Saturday, October 02, 2010

"Fragile" by Sting

It was more than twenty years ago now that Sting released one of my favourite songs of all time; back then, of course, I was a callow youth, but the years have only deepened my appreciation of his sensitive lyrics. Yet, for all his skill as a songwriter, it's the voice that gets me every time. On days when I'm feeling fragile (a surprising number of them, truth be told) it's one of those things that helps me keep going.

Fragile first appeared on Sting's 1988 album …Nothing Like the Sun. Although it has a perfectly nice video, for the usual reasons, I'm not able to embed it here; instead, I've included this performance of the song recorded live in Italy on September 11th, 2001. Initially a tribute to Ben Linder, an American civil engineer murdered in 1987 by Nicaraguan Contras, the song has become increasingly identified with the 9-11 Attacks.
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Nat Turner: Prophet of Doom

Hearing the voice of God - as Nat Turner claimed he did - is all well and good, if that's what you're into; even heeding your own inner voice can have positive results, as untold generations of artists well know. But arming people and going on a killing spree because someone says God told him to do it is an utter folly, and will never end well...

Photo Sharing and Video Hosting at PhotobucketBeing preternaturally gifted (literate, for instance, when most American blacks weren't) was never going to win Nat Turner - born this day in 1800 - any friends, especially among whites. Yet he was described by contemporary sources as holding certain whites in a kind of thrall, and by all accounts he was a gifted preacher as well; he was even known by the sobriquet 'The Prophet'.

Still, the 50 or so whites killed during the two-day rebellion he lead could never have been worth the 200 blacks killed in its aftermath. Nor could the loss of his own life have served any real purpose, since he must have known that news of Nat Turner's Rebellion would ultimately be suppressed by whites for the sake of public order. Following his abortive rebellion his home state of Virginia, which had been on the verge of abandoning slavery as unworkable, actually saw an increase in the practice.

It's popular to consider Nat Turner a hero for the part he played in the struggle against tyranny, and had he escaped (as he did when he was 21, only to later return) he could have become an abolitionist like Frederick Douglass, another learned and charismatic man. Nat Turner could have done so much more than he did, been so much more than he was, and ended his life a far greater hero than the murdering thug he became had he simply obeyed the Sixth Commandment from that book he was so fond of reading.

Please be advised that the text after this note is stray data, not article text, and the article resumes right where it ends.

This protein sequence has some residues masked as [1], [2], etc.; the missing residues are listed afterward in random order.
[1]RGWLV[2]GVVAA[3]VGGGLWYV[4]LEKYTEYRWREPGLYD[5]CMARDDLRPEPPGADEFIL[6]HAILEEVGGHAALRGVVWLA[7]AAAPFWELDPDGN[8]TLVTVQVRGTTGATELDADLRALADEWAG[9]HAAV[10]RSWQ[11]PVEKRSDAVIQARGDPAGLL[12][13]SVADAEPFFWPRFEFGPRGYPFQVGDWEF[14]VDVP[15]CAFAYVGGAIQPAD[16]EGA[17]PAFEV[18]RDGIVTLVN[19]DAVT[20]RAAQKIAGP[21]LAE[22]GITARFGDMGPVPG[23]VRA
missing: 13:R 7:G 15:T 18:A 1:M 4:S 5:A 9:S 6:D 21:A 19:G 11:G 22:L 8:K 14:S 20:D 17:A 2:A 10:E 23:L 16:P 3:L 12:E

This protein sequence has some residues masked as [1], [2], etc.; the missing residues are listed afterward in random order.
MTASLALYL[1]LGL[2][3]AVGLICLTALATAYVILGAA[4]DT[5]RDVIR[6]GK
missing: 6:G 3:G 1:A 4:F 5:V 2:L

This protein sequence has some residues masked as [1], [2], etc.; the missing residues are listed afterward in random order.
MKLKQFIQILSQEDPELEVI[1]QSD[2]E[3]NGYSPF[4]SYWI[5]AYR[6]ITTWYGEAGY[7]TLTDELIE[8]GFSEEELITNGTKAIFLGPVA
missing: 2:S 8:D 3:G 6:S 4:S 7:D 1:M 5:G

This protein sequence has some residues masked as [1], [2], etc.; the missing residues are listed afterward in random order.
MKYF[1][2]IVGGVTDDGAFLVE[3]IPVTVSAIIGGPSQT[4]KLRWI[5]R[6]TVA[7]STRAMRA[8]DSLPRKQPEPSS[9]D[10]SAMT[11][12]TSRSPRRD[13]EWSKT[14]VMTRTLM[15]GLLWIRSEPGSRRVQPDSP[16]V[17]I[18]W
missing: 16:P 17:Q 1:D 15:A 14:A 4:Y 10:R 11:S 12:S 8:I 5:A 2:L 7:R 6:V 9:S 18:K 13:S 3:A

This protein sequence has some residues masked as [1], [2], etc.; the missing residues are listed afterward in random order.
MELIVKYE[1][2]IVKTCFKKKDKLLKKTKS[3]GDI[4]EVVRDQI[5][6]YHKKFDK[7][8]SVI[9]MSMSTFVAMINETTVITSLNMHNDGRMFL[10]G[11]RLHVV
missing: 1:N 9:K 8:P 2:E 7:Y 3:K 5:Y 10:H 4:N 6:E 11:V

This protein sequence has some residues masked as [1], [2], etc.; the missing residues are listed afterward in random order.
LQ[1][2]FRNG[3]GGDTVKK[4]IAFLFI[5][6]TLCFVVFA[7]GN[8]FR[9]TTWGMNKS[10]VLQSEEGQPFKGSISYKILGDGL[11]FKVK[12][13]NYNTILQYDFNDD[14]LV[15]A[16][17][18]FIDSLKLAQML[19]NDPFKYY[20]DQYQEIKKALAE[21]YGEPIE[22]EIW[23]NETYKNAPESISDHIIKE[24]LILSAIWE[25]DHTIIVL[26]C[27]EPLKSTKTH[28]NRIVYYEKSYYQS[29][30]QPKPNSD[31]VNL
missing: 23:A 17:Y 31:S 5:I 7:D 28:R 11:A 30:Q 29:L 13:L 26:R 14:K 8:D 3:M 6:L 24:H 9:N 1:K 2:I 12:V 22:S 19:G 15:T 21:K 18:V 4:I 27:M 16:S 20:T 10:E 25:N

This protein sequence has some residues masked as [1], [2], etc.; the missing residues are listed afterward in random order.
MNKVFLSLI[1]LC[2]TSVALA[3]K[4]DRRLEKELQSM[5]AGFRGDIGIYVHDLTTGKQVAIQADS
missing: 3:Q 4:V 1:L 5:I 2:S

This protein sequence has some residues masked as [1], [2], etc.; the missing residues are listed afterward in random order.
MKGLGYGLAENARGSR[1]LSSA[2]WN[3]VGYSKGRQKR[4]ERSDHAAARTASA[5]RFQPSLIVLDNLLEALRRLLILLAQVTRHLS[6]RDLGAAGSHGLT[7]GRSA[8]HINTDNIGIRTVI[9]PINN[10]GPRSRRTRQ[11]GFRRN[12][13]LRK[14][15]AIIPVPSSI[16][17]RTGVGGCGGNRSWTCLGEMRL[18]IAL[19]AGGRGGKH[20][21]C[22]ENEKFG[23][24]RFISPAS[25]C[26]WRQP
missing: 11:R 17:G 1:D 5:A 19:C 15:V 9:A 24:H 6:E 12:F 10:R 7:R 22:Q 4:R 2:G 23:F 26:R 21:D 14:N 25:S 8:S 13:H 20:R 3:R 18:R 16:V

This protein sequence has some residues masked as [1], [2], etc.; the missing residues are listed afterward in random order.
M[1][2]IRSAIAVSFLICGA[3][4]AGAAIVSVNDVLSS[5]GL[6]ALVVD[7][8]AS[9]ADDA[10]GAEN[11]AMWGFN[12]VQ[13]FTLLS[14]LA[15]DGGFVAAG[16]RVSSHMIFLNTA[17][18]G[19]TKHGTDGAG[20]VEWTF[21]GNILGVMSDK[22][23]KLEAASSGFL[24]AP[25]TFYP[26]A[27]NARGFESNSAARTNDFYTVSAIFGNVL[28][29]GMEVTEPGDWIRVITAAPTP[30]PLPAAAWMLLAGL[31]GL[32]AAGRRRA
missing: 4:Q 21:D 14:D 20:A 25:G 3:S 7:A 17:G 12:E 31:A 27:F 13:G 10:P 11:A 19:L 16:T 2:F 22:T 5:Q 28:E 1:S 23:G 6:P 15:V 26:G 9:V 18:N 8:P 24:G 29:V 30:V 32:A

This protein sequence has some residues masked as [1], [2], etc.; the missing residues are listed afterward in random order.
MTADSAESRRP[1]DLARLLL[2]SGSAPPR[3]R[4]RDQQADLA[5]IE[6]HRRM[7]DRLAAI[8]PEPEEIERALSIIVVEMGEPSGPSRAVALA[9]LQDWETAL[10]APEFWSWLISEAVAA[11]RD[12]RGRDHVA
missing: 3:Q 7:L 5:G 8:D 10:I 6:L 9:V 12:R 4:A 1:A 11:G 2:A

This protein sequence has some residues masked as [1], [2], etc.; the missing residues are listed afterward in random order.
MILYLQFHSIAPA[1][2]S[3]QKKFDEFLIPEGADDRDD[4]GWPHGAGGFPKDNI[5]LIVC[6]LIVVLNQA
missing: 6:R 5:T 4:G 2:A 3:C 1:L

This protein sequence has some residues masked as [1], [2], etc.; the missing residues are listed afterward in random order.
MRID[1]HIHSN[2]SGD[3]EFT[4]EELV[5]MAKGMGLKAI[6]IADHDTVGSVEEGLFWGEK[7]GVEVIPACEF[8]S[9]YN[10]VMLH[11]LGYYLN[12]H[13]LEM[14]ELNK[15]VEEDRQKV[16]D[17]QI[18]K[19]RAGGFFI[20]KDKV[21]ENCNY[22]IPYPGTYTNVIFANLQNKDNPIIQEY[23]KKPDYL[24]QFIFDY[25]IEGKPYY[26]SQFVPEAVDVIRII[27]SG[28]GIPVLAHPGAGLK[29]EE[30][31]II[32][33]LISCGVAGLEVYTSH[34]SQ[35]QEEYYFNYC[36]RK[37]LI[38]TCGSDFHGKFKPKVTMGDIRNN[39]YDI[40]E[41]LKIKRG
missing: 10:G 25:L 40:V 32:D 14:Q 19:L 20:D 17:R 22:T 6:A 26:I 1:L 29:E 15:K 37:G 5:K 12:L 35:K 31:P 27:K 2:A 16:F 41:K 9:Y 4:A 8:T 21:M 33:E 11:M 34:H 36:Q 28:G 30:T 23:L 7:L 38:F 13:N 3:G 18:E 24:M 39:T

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Gratuitous Brunette: Sam Roberts

Canada is one of those countries that sends its purveyors of mediocrity (and you know who you are) overseas or merely over the border, while keeping its genuine talent to itself... It's a little game we like to play called Sucka! - perhaps you've either played it yourself, or else been played by it...

PhotobucketSuch is the case with birthday boy Sam Roberts, whose career has gone up and up, from strength to strength, while remaining almost entirely within the confines of Soviet Canuckistan; until today, this is, when it all came crashing down with his inclusion amongst the ranks of the Gratuitous Brunette. Now he's naught but fresh perv material for an insatiable troll.

Still, it's been a good run as these things go - five albums* of suitably jangly college rock, numerous festival performances, and guns to die for. Oh, and the videos! Mustn't forget those. Among my favourites are Brother Down, Them Kids, and of course Where Have All the Good People Gone...

*Technically four albums - 2000's Brother Down, 2003's We Were Born in a Flame, 2006's Chemical City, and 2008's Love at the End of the World - plus an EP, 2002's The Inhuman Condition, but who's counting?
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"Vincent (Starry Starry Night)" by Don McLean

Since the expected thing to do would have been including the video for American Pie along with birthday wishes for Don McLean, I have instead included Vincent (Starry, Starry Night).